#6 OF 10
MOUNT ETNA, ITALY
This climb will take us to the top of that volcano.
This photo was taken along our route to Mt. Etna -- it is a LONG climb!
The Mighty Mount Etna: The third hardest bike climb in Italy (just behind the incomparable Scanuppia), is located in the east coast of Sicily, between the cities Messina and Catania. This is our second volcano in the World Top 10 after the incomparable Mauna Kea. The last 8.5 kilometers at 11.4% from Rifugio Giovanni Sapienza are dirt and volcanic dust better navigated by mountain bike (we used a cross bike with 40mm and that was a chore and barely manageable.
#7 OF 10
RIONDA, SWITZERLAND, ITALY
This is the hardest bike climb in Switzerland and a top 10 world climb, coming in at #7. The entire 15 kilometer ride averages 11% and the steepest kilometer is 14%.
#8 OF 10
PASSO DELLA FORCELLA, ITALY, ITALY
Whoa -- go west out of Ovara (instead of east to the mighty Zoncolan) and you quickly encounter what is rightly one of the Top 10 most difficult road bike climbs in the world. Passo della Forcella is an extremely steep climb from start to finish. There are many tight and incredibly steep tornante, making it very difficult and somewhat dangerous (particularly in the wet conditions we encountered on our day up the mountain) to get our midsize rental car up. We do not recommend you have anyone accompany you via automobile when you climb this beast unless their vehicle is short, narrow and four wheel drive.
#9 OF 10
GROSSER SPEIKKOGEL, AUSTRIA, ITALY
This is the hardest bike climb in Austria, but the upper portion may be closed to bikes as of June 2018. We would recommend to double check Strava before traveling long distance for this climb. With that caveat, here is our report: At 9.7 miles with an average grade of 10.6% and Fiets Index of 18.39, this is the most difficult climb in Austria and a World Top 10. The climb is very scenic and ends at an aircraft detection radar tower. Grosser means “great” in German and this truly is a great climb!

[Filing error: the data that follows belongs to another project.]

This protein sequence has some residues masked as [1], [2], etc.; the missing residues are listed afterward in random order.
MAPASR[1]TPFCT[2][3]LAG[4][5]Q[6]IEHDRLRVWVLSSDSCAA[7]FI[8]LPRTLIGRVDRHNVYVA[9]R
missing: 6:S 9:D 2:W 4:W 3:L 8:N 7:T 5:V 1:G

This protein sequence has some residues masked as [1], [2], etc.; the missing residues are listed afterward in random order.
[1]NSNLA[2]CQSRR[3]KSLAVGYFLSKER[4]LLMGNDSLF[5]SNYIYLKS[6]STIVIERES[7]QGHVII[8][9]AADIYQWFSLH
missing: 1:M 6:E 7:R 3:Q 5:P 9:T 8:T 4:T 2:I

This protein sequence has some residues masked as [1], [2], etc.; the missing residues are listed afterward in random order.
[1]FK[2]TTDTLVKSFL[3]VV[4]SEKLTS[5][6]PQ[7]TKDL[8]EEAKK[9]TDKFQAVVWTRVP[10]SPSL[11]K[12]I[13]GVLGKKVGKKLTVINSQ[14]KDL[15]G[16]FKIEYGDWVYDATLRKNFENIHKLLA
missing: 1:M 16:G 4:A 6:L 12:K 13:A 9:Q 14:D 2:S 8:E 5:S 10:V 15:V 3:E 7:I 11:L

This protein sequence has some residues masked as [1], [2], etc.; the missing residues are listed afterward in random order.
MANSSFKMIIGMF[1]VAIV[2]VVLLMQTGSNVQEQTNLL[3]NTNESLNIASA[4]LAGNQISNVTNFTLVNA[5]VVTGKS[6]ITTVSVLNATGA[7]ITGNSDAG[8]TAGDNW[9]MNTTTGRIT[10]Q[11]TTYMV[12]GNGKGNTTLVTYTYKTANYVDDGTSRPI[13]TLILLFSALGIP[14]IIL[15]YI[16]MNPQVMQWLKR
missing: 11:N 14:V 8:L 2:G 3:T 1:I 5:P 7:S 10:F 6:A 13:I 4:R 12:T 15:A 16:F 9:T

#10 OF 10
PICO ARIEIRO, PORTUGAL, ITALY
This climb is on the Island of Madeira which is officially the Autonomous Region of Madeira. Madeira is an archipelago situated in the Atlantic Ocean south of Portugal and west of Morocco. This climb is rated 19th in the world and is the most distant from mainland Europe than any other Europe Top 10 Bike Climb.
THE LONGEST BIKE CLIMB IN EUROPE
TEIDE VOLCANO FROM SANTA CRUZ DE TENERIFE, SPAIN
Teide from Santa Cruz de Tenerife is 63 kilometers/39 miles.
THE HIGHEST BIKE CLIMB IN EUROPE
PICO DE VELETA, SPAIN
Cycling Pico de Veleta -- a top world bike climb.
Ride 31.3 km to 3366 m gaining 2,689 m at 7.7%
THE NUMBER SEVEN MOST DIFFICULT CLIMB IN THE WORLD. It is not often that we are blessed to climb “The” of anything, whether it be the “hardest,” the “longest,” the “steepest,” or, in this case the “highest.” Yet we can honestly claim that Pico is a “The” climb: The highest paved road in all of Europe -- now that’s saying something! And it’s not just high, it’s BRUTALLY DIFFICULT!!